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General background about the Connecticut Flag

Connecticut Flag     Connecticut Great Seal


  New Haven
  West Haven

Connecticut's state flag consists of an azure blue field, set over with an argent white shield of rococo design, having in the center three grape vines, supported and bearing fruit in natural colors. The bordure to the shield is gold on the interior and silver on the exterior, and is adorned with natural-colored clusters of white oak leaves bearing acorns. Below the shield is a white streamer, cleft at each end, bordered by a band of gold within fine brown lines, and upon the streamer in dark blue block letters shall be the motto "QUI TRANSTULIT SUSTINET".

  • MOTTO: "He Who Transplants Still Sustains"
  • ENTERED UNION: Jan. 9, 1788
  • FLAG ADOPTED: June, 1897
  • COMMENTS: Connecticut wasn't in a hurry, it took over 100 years before they decided to adopt an official state flag. On May 29, 1895, Governor Coffin introduced the first proposal for a state flag to the Connecticut General Assembly, after being urged to do so by Anna Warner Bailey Chapter of the Daughters of the American Revolution.


As described by state statute, the official state flag must be made of silk. The three grapevines on the flag, each of which bears fruit, represents transplants from somewhere else, just as all of the pilgrims who chose Connecticut as their home were transplanted from somewhere else. This concept of 'transplants' is the perfect symbol for Connecticut, and is a nod to the history of the state and to the country as well. This concept is also reflected in the state motto..."He Who Transplants Still Sustains". The 'official' state flag is simply a standardized version of the previously flown unofficial flag (it was not redesigned). In 1990, the law describing the flag was modified slightly, basically they added the 'clusters of white oak leaves bearing acorns' to the official description.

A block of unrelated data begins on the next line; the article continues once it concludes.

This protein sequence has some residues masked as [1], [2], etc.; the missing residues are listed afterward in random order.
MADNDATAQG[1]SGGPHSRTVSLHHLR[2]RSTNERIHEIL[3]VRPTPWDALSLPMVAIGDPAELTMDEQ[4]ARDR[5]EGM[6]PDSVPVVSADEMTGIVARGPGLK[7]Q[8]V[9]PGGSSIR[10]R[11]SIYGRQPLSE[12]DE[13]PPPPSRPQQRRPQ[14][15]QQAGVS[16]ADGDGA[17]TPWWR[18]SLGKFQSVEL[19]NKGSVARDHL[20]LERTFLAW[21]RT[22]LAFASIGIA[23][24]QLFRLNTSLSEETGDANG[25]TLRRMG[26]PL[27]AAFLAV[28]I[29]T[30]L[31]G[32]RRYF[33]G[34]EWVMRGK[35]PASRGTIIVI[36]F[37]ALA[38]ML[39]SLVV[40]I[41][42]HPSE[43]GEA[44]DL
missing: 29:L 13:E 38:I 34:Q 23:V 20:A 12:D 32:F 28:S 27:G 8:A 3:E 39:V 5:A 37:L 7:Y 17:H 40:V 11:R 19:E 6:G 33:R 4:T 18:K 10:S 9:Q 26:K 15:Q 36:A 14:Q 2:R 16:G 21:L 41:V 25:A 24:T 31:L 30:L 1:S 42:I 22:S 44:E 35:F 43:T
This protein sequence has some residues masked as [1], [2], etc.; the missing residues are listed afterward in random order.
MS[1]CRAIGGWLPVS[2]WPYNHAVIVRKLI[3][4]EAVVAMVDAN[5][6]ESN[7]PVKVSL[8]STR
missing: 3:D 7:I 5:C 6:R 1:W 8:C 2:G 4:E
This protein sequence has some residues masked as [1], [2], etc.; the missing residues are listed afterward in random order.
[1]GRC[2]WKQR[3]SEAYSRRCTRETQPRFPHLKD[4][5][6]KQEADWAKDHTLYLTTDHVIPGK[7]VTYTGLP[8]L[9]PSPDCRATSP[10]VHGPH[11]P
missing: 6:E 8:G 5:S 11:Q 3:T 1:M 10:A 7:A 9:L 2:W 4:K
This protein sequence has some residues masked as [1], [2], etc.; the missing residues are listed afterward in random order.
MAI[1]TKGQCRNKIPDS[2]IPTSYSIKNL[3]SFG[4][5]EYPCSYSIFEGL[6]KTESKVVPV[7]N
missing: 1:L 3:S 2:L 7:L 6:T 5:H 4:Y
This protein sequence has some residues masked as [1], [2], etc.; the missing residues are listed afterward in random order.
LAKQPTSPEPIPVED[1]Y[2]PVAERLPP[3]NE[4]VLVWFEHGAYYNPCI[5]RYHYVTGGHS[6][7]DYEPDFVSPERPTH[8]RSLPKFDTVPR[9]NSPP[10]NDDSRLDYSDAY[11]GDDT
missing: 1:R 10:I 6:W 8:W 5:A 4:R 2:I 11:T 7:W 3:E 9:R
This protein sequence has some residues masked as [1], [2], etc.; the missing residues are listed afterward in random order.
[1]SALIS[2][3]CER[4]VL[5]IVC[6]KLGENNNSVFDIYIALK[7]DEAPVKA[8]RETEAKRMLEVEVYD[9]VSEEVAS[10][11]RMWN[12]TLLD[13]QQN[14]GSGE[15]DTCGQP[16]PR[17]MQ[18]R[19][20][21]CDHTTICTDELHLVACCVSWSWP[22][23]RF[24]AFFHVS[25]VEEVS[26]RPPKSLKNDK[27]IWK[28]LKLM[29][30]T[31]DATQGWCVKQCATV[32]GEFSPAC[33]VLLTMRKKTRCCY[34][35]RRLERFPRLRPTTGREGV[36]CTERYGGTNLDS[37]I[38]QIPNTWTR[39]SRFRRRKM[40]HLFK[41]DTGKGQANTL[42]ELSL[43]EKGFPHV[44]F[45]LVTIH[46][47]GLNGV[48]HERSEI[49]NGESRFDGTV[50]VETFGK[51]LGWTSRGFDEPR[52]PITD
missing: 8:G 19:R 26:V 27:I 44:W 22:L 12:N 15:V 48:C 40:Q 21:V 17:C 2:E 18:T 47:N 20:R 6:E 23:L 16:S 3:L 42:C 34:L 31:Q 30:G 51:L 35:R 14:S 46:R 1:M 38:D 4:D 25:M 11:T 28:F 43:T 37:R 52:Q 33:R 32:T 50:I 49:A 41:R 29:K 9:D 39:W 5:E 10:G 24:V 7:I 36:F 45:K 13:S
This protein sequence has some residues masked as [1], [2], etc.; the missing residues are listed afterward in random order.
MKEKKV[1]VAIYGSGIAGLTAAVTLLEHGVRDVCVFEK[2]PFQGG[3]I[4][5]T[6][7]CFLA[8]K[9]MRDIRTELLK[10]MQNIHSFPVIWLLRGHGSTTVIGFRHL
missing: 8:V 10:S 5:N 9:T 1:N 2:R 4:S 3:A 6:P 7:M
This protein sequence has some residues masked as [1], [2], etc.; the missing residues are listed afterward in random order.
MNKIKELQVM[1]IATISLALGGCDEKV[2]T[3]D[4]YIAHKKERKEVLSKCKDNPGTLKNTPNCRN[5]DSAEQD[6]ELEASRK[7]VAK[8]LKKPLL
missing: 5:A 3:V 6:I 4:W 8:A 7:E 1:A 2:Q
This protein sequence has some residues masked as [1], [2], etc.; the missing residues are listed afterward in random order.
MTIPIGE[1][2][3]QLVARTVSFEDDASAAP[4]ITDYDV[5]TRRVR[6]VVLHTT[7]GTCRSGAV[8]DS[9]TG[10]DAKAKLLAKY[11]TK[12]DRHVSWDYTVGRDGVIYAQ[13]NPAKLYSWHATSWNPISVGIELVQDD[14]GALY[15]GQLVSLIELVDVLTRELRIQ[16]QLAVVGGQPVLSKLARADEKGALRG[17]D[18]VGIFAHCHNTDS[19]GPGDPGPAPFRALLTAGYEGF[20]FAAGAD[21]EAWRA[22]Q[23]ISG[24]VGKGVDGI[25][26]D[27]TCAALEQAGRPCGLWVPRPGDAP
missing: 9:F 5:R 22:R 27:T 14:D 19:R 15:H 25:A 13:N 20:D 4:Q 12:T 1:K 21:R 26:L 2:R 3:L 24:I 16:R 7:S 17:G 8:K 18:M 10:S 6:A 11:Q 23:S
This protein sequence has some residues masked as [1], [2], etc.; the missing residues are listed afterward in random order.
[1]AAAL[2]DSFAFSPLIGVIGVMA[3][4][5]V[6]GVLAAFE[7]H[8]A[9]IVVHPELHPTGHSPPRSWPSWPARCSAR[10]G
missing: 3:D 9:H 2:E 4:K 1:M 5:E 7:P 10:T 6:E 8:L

Connecticut Flag
State Flag, Connecticut




  • The first fully operational steel mill in the U.S. opened in Simsbury in 1728.
  • Old Newgate, in East Granby just north of Hartford, was the first state prison in America. Originally a copper mine, it was used to house Loyalists to the King during the Revolutionary War.
  • Mark Twain lived in Hartford for many years. While there, he wrote several of his books, including Huckleberry Finn.
  • Connecticut sent so many supplies to the Continental and Union Armies during the Revolutionary and Civil Wars that it became known as the 'Provision State'.
  • In 1901 Connecticut was the first state to pass an automobile law setting the maximum speed limit to 12 miles per hour in cities and 15 mph on country roads.
  • Connecticut was first governed under a document called the Fundamental Orders, which later served as a model for the U.S. Constitution. For this reason, Connecticut is called the Constitution State.


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